In June 2008, the FASB issued FASB Staff Position EITF 03-6-1, “Determining Whether Instruments Granted in Share-Based Payment Transactions Are Participating Securities.” (“FSP EITF 03-6-1”) This FASB Staff Position (FSP) addresses whether instruments granted in share-based payment transactions may be participating securities prior to vesting and, therefore, need to be included in the earnings allocation in computing basic earnings per share (“EPS”) pursuant to the two-class method described in paragraphs 60 and 61 of FASB Statement No. 128, “Earnings per Share.” A share-based payment award that contains a non- forfeitable right to receive cash when dividends are paid to common shareholders irrespective of whether that award ultimately vests or remains unvested shall be considered a participating security as these rights to dividends provide a non-contingent transfer of value to the holder of the share-based payment award. Accordingly, these awards should be included in the computation of basic EPS pursuant to the two-class method. The guidance in this FSP was effective for the Company as of January 1, 2009. All prior period EPS data presented was adjusted retrospectively to conform to the provisions of the FSP. Under the terms of the Company’s restricted stock awards, grantees are entitled to the right to receive dividends on the unvested portions of their awards. There is no requirement to return these dividends in the event the unvested awards are forfeited in the future. Accordingly, this FSP had an impact on the Company’s EPS calculations. See Note 13 to the Consolidated Financial Statements, “Earnings Per Share”, for a description of the impact of the adoption of FSP EITF 03-6-1 on the 2008 EPS figures.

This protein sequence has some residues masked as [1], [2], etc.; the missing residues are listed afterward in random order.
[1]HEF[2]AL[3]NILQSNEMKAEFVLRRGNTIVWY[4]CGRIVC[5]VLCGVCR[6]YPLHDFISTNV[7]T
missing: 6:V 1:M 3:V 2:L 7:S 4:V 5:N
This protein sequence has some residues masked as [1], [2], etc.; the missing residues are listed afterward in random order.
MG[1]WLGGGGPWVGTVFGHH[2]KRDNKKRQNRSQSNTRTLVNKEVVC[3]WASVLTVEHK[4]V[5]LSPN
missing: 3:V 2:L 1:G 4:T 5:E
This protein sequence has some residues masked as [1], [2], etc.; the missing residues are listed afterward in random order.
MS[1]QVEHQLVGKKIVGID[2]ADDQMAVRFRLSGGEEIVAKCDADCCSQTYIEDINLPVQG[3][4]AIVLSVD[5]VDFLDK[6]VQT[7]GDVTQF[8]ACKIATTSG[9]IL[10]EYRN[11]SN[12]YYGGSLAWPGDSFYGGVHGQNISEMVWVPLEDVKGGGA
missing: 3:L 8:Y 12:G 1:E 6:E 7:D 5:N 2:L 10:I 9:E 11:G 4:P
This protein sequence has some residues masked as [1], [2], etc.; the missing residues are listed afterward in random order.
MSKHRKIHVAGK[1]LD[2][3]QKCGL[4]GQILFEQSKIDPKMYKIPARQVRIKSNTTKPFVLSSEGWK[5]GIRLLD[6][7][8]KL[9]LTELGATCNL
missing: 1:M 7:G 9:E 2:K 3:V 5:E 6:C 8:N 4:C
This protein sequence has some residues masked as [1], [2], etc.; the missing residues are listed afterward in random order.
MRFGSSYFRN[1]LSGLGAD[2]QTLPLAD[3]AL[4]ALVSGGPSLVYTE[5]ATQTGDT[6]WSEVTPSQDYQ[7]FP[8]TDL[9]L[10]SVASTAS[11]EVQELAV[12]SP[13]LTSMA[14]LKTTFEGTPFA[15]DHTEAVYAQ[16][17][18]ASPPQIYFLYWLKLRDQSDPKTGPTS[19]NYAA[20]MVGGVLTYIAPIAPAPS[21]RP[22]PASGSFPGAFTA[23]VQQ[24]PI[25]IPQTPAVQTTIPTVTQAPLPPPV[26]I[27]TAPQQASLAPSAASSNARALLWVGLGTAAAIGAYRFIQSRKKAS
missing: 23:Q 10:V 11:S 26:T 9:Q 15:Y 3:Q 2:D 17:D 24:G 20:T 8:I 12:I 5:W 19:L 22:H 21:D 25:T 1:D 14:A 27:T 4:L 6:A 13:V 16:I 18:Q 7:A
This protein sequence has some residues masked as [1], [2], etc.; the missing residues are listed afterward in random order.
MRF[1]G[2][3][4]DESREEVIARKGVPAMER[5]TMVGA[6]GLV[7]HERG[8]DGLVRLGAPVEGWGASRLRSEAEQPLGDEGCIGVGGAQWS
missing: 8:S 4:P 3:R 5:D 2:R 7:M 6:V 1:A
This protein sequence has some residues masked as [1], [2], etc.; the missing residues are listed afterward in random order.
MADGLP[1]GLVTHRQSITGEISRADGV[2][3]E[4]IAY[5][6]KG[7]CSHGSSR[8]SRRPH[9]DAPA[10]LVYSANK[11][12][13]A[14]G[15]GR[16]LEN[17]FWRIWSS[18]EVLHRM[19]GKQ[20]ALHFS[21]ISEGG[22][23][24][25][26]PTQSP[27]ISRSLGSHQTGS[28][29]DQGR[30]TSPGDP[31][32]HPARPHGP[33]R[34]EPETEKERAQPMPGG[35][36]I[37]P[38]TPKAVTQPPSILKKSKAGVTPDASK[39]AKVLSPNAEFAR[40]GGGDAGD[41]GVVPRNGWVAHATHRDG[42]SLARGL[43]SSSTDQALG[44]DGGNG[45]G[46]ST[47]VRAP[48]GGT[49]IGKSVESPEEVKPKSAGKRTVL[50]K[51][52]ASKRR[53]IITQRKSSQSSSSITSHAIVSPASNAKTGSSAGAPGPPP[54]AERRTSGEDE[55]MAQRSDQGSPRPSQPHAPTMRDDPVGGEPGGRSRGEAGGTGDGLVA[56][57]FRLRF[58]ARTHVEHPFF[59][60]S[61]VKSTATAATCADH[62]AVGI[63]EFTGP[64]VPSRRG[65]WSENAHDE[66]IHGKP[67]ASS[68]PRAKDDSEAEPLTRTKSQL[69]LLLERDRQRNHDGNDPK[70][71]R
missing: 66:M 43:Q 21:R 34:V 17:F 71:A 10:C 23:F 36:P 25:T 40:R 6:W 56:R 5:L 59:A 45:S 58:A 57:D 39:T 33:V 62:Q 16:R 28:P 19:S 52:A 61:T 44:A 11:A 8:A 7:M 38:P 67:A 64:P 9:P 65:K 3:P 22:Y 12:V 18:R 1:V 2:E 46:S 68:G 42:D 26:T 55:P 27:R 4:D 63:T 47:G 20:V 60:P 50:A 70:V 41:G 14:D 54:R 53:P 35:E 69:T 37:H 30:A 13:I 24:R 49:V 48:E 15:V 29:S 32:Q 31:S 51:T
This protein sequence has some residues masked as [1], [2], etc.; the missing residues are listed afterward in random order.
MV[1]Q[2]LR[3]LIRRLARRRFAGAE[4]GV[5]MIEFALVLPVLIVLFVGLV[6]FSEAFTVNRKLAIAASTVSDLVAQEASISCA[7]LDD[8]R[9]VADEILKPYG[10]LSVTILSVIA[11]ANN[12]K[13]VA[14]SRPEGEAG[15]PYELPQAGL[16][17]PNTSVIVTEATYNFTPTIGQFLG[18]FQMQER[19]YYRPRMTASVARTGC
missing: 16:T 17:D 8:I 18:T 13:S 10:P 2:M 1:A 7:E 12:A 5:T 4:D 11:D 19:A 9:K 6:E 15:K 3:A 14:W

9


XL CAPITAL LTD
NOTES TO UNAUDITED CONSOLIDATED FINANCIAL STATEMENTS (Continued)

2. Significant Accounting Policies (Continued)

(a) Recent Accounting Pronouncements (Continued)

In September 2008, the FASB issued FSP FAS No. 133-1 and FIN 45-4, “Disclosures about Credit Derivatives and Certain Guarantees: An Amendment of FASB Statement No. 133 and FASB Interpretation No. 45; and Clarification of the Effective Date of FASB Statement No. 161.” FSP FAS No. 133-1 and FIN 45-4 requires enhanced disclosures about credit derivatives and guarantees and amends FIN 45, “Guarantor’s Accounting and Disclosure Requirements for Guarantees, Including Indirect Guarantees of Indebtedness of Others” to exclude derivative instruments accounted for at fair value under FAS 133. The FSP is effective for financial statements issued for reporting periods ending after November 15, 2008. Since FSP FAS No. 133-1 and FIN 45-4 only requires additional disclosures concerning credit derivatives and guarantees, adoption of FSP FAS No. 133-1 and FIN 45-4 did not impact the Company’s financial condition or results of operations.

In December 2008, the FASB issued FSP FAS 132(R)-1, “Employer’s Disclosures about Pensions and Postretirement Benefit Plan Assets” (“FSP FAS 132(R)-1”). FSP FAS 132(R)-1 amends FAS No. 132 (Revised 2003), “Employers’ Disclosures about Pensions and Other Postretirement Benefits”, to provide guidance on an employer’s disclosures about plan assets of a defined benefit pension or other postretirement plan. The disclosures about plan assets required by this FSP must be provided for fiscal years ending after December 15, 2009. This standard affects disclosures only and accordingly will not have an impact on the Company’s financial condition and results of operations.